In a painful year, you helped deliver major salmon conservation milestones.
It’s been a tough year for communities around the North Pacific. Covid-19. Economic hardship. Record-breaking wildfires. They have all impacted our staff, partners, and people throughout salmon-dependent regions.
In the face of all of that, an ever-wider and deeper community of salmon advocates found the energy to help deliver some major wins for clean water, healthy forests and salmon runs in strongholds.
Here’s what we achieved together this year – a truly humbling and awe-inspiring hit list.
The campaign for one of the greatest salmon strongholds on Earth – Bristol Bay – reached a fever pitch in late July as the Army Corps looked ready to hand the Pebble Limited Partnership its most important permit for mine construction. A massive outcry from all across the political spectrum – including prominent Republicans, combined with a withering critique from scientists and local communities, reached right into the Oval Office. A delay in August, followed by the revealing Pebble Tapes, led to permit denial on the day before Thanksgiving. We’re catching our breath before gearing up for the final, tough knockout stage: Clean Water Act protections for Bristol Bay, which Tribal and fishing communities have been requesting for over a decade.
In February, conservation and fishing groups led by WSC’s Bob Van Dyk reached another previously unthinkable milestone: a deal with the Oregon timber industry to improve forest practices to protect clean water, local communities, and salmon runs. After Covid-19 delays, the legislature backed the deal with new pesticide spray regulations, updated rules for Rogue-Siskiyou streams, and funding for a science-based Habitat Conservation Plan for salmon and other species on an estimated 50,000 stream miles on Oregon private land.
In October, the Oregon Board of Forestry unanimously agreed to move ahead with a 70-year plan for conservation that would set aside half of the Tillamook Rainforest in conservation. We’ve been fighting for this habitat conservation plan for two decades, and we will work to improve and finalize next year. In December, the state land board voted to pursue a new conservation and ownership plan for the Elliott State Forest put forward by Oregon State University: 63% of the Elliott would stay in conservation reserves.
After the Chehalis River Dam proposal faced a large public critique during a comment period last spring, and a thumbs down from the Quinault Indian Nation and Chehalis Tribe, Gov. Jay Inslee asked state and local authorities to vigorously pursue alternatives to the $628 million mega-project. Wild Salmon Center and partners in the Chehalis River Alliance are now working on those alternatives that will improve habitat and flood resiliency on this important spring Chinook and steelhead river.
Klamath Dam Removal – Back on Track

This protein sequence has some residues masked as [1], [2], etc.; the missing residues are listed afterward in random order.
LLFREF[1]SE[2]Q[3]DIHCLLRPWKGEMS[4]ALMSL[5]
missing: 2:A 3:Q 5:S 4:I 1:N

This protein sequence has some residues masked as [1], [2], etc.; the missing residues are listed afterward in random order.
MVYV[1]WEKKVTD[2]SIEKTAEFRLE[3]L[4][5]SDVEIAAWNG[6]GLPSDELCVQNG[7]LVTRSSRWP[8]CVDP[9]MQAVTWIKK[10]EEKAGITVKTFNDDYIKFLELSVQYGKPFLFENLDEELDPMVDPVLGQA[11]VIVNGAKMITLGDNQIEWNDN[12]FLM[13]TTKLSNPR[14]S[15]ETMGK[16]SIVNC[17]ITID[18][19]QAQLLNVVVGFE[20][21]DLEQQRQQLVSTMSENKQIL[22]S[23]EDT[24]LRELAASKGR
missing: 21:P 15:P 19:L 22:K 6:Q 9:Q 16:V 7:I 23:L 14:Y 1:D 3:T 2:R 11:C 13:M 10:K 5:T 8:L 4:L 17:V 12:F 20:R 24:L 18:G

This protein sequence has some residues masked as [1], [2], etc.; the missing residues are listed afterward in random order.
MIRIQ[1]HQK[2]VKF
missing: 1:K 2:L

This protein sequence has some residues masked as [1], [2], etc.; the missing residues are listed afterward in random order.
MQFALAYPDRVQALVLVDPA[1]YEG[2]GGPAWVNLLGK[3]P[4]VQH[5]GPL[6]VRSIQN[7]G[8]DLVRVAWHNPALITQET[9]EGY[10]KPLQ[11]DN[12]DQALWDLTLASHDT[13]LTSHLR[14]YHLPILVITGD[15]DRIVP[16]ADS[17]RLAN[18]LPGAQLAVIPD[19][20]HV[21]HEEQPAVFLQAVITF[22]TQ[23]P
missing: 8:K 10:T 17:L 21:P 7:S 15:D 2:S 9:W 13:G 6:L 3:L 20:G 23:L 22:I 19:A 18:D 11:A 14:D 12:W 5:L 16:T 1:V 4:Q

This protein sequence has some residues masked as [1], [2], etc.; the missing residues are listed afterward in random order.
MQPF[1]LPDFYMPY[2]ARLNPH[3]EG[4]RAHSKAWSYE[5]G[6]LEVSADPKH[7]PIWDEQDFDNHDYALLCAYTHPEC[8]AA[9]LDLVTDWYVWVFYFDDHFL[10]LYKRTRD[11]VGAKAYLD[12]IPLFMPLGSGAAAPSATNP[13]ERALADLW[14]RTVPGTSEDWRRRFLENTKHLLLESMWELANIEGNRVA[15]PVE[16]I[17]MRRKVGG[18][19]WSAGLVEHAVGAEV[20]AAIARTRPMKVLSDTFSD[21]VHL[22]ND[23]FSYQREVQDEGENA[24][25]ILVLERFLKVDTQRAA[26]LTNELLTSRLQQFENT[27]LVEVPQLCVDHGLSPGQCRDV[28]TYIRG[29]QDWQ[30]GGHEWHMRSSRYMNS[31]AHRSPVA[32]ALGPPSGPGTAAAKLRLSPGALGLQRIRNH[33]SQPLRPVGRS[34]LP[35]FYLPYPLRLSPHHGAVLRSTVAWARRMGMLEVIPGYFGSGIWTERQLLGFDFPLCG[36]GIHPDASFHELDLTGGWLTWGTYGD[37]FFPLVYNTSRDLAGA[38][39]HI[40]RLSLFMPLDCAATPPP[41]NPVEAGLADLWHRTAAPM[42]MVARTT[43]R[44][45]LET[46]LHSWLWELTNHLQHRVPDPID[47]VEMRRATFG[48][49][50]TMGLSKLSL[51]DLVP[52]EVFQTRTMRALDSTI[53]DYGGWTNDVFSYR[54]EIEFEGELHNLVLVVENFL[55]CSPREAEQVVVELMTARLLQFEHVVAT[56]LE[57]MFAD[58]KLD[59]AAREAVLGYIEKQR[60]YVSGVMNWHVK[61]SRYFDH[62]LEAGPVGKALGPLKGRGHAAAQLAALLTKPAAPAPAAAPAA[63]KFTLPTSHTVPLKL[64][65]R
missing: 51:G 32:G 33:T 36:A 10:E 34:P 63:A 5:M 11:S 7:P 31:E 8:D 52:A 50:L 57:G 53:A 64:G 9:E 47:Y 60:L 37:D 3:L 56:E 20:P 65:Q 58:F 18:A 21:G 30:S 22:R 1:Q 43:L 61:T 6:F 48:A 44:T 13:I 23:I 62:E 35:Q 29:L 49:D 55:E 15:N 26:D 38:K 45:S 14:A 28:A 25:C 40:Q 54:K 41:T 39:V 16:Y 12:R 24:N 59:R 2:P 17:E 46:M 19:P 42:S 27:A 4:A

Officials from Oregon, California, dam owner Berkshire Hathaway and Klamath region Tribes negotiated through a procedural hurdle and agreed to press forward with dam removal on the Klamath River. Wild Salmon Center has not worked on dam removal, but we are teaming with Tribal, academic, and conservation partners to help restore spring Chinook throughout the watershed. WSC has also been taking a deep storytelling dive on the challenges and opportunities for beloved spring Chinook runs across their range, via our series, First Salmon, Last Chance.
Creating Jobs on the Oregon and Washington Coasts
The Wild Salmon Center-led Coast Coho Partnership restoration projects employed 168 seasonal workers and 29 long-term workers on the Oregon Coast this year, at a time of critical employment needs.
Meanwhile, WSC and our partners on the Olympic Peninsula in Washington have created 410 jobs since 2015, under an ongoing restoration initiative.
WSC staff put together some excellent resources for parents and kids coping with the new homeschool environment. Check out Salmon School. And don’t forget our salmon cinema section as the cold and dark descends this winter.
A short film traveling deep into the Russian Far East, where we’re working to understand and protect the mysterious giant taimen, opened in November at the Banff Mountain Film Festival. Look for more screenings in 2021.
New Hires – Will Atlas and Caylin Barter
WSC adds new expertise in salmon science, traditional fishing practices, and water law and policy.
Together with Tribal, science, agency and conservation partners on BC’s Central Coast, our science team will create a genetic library of all unique, local salmon runs. This will give fisheries managers the information needed to make real-time decisions about commercial fishing seasons, while protecting livelihoods, at-risk salmon runs, and culturally important food fish for local First Nations. Our partners secured new research agreements with local communities this year.
An all-star cast of authors, led by WSC’s Will Atlas, makes the case in a new paper that age-old tribal fishing practices provide a route to revitalizing salmon fisheries and building more effective and adaptive salmon management systems, in the face of climate change.
Our Russian partners at Boomerang Outdoor Club traveled to the Shantar Islands National Park to deliver guide education in an area WSC helped protect in 2014.
Sakhalin Island fishermen helped slow the tide of illegal fishing on one important salmon river this summer.